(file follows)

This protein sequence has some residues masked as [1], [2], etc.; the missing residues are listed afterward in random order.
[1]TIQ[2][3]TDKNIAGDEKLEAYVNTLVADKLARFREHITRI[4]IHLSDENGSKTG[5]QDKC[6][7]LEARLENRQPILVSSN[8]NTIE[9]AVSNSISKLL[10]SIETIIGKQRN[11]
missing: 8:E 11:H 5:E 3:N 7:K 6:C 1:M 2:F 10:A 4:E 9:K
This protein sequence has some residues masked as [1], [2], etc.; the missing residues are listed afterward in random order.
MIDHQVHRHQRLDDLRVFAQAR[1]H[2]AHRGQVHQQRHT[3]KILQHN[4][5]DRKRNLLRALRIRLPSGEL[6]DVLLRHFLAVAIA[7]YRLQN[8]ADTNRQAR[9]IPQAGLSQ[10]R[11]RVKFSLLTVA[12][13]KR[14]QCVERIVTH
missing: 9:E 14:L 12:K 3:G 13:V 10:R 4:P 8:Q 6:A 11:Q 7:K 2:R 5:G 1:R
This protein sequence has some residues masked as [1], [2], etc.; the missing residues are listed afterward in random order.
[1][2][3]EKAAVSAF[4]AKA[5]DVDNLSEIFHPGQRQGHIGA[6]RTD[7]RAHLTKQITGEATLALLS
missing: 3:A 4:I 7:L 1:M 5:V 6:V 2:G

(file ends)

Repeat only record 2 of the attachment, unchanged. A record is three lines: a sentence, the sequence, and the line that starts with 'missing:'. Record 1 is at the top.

This protein sequence has some residues masked as [1], [2], etc.; the missing residues are listed afterward in random order.
MIDHQVHRHQRLDDLRVFAQAR[1]H[2]AHRGQVHQQRHT[3]KILQHN[4][5]DRKRNLLRALRIRLPSGEL[6]DVLLRHFLAVAIA[7]YRLQN[8]ADTNRQAR[9]IPQAGLSQ[10]R[11]RVKFSLLTVA[12][13]KR[14]QCVERIVTH
missing: 9:E 14:L 12:K 3:G 13:V 10:R 4:P 8:Q 6:A 11:Q 7:K 2:R 5:G 1:R